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Loyalty has always been essential to the success of businesses and organizations. And we don't really see this changing anytime soon.

And yet, while the role of loyalty tends to remain the same in the present, we wondered if today's data might tell us what it will look like tomorrow...or next week...or next year?

I’m a self-proclaimed Potterhead (a nickname given to fanatics of the Harry Potter series).

Needless to say, one of my favorite trips as an adult (yes I said adult) was a quick, two day visit to Universal Studios Orlando to finally experience the Wizarding World of Harry Potter.

And it was...

AWESOME!

I got to see Gringotts Bank, eat at the Leaky Cauldron, enjoy a frozen butterbeer, go inside Ollivanders wand shop, ride on the Hogwarts Express and more.

My point? Traveling is an important part of peoples’ lives as it creates opportunities for discovery, exploration, shared experiences and lasting memories.

Which brings me to the idea that people love to travel (no surprise there) - all kinds of people in all kinds of ways for all kinds of reasons.

How much do people love to travel you ask?

So much so that we've created an entire stats page around it, Travel and Tourism Statistics: The Ultimate Collection, to help us better understand travelers.

Americans alone took 2.3 billion solo trips for business and leisure purposes in 2017.

Not only do people like to travel, but they spend a significant amount of their hard earned dollars on road trips, vacations, getaways, staycations, etc.

Direct spending by resident and international travelers in the U.S. averaged $2.8 billion a day, $118.2 million an hour, $2.0 million a minute and $32,800 a second in 2017.

Because traveling is such a significant part of people’s lives, we've identified 6 things you should know about travel savings as they relate to your members.

Have you ever asked yourself what creates loyalty?

We have.

In fact, we’ve filled several pages devoted to gathering the latest facts and stats about all things customer loyalty and engagement.

What is it? How do you earn it? Is it worth the effort? (And so on...)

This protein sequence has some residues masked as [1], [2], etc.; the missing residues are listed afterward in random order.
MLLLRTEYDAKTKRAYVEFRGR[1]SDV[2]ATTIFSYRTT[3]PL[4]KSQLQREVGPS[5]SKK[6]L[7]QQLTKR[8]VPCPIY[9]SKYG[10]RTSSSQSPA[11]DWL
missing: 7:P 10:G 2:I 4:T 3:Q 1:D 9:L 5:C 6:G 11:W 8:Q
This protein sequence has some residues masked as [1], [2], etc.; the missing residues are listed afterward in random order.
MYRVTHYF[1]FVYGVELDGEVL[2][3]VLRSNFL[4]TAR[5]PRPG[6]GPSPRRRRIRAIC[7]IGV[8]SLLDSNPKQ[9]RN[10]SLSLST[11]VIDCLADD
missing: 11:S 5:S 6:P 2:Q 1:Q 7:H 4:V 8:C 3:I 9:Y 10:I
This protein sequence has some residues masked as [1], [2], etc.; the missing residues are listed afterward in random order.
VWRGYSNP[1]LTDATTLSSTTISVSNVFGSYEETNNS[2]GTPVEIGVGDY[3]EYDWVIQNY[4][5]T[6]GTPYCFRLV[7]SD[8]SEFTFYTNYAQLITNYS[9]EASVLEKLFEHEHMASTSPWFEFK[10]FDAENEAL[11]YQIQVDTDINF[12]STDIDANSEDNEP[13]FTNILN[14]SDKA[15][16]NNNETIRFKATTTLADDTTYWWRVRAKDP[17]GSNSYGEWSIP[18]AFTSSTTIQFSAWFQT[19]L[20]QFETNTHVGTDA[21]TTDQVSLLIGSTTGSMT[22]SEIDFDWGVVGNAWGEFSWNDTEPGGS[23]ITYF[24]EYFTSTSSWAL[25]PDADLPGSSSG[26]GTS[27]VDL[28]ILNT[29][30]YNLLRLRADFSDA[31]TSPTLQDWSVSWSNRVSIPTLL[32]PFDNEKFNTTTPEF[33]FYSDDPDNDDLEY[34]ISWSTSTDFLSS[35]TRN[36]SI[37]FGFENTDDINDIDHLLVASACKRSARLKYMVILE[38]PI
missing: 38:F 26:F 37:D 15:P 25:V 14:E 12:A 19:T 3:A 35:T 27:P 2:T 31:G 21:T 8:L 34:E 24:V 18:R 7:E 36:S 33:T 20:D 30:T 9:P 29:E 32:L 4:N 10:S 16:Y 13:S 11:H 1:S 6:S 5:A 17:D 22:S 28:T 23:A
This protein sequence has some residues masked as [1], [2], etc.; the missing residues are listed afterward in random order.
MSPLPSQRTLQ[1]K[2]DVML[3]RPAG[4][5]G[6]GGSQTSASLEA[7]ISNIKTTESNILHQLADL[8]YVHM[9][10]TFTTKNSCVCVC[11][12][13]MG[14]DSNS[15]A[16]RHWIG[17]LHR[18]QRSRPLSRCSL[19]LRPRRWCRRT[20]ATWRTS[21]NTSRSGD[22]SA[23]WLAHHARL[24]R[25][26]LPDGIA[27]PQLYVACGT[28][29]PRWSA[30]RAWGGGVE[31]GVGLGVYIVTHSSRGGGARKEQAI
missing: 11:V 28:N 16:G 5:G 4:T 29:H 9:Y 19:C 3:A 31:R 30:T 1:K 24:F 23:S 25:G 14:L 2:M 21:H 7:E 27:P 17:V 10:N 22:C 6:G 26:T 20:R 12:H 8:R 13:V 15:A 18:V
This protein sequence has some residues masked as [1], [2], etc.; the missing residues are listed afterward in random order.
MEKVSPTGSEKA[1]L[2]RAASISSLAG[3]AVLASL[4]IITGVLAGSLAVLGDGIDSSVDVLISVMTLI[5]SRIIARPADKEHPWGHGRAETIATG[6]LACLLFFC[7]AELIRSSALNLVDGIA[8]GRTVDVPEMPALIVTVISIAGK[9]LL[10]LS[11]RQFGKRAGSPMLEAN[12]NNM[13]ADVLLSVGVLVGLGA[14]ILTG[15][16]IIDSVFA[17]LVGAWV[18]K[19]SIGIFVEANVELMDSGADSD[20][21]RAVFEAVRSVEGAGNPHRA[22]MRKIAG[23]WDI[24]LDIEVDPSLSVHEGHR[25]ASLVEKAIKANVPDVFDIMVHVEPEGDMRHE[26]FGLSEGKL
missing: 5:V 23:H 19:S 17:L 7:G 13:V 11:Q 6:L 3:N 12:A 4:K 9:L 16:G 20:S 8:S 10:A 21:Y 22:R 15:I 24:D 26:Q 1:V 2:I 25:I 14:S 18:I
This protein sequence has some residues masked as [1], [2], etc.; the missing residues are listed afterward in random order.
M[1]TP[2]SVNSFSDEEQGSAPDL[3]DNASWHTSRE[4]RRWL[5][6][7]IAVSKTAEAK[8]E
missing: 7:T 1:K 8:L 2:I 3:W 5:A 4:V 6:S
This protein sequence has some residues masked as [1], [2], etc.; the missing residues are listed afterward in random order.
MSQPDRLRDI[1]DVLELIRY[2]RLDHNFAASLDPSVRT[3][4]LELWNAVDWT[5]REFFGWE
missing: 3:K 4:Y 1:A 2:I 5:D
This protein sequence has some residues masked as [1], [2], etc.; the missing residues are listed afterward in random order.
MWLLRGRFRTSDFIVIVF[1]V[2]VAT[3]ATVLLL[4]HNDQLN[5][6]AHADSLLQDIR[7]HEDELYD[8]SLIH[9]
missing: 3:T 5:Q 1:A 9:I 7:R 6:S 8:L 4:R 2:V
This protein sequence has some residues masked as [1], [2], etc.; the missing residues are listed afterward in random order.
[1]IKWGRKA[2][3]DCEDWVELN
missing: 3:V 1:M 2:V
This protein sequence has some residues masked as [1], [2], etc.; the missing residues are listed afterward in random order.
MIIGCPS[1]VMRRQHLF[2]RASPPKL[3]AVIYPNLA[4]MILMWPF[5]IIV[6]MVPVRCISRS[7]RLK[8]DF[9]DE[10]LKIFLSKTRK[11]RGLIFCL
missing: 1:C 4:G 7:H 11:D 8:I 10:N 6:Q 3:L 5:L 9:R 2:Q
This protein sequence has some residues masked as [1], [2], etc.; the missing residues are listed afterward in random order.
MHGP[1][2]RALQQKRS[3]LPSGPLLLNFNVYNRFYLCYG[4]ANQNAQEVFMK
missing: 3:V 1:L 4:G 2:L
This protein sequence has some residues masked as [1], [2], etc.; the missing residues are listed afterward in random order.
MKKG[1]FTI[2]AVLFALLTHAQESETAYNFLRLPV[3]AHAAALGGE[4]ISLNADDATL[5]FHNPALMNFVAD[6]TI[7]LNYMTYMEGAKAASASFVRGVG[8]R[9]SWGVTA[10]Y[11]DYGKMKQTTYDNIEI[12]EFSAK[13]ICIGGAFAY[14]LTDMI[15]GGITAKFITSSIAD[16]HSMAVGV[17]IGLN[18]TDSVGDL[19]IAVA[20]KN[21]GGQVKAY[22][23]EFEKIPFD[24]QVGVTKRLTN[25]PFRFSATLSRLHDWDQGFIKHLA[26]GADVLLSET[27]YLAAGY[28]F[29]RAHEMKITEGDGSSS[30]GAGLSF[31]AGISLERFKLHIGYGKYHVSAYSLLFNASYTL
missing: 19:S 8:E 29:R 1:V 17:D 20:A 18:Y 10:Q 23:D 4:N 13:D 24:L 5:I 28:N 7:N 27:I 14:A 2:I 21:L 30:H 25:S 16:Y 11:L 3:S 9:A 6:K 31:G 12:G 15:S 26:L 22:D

On the flip side, have you ever wondered what makes loyalty fade?

We’ve asked ourselves that one, too, turning again to our content-filled stats pages to seek out some answers.

Read on and discover -- like we did -- five clear patterns that studies suggest are fast and easy ways to turn off consumers and drive them away from becoming truly loyal.

Posted by Brandon Carter on Feb 6, 2019 12:28:00 PM

A customer is someone who buys something. A member is someone who belongs to something.

We should all aim to have members, even if we don't have a formal membership structure. Members, in this sense, are customers who have developed a deeper, ongoing relationship with your product or brand.

These relationships don’t happen by accident. Some brands can develop deep cult followings, but not all of us can be Apple or Starbucks.

We can however, borrow specific tactics from membership groups designed to build engagement and long-term loyalty.

Start small. Try any of these 20 engagement tactics used by some of the largest membership organizations in the world.

One of the great things about working at Access is its positive attitude towards work-life balance and employee wellness. As a result, I get to spend more time doing what I love outside of work, in this case teaching and taking dance classes on a weekly basis. Over the past decade, the first brand I turn to when I need (or heck, just want) a new piece of athletic clothing is Lulu Lemon.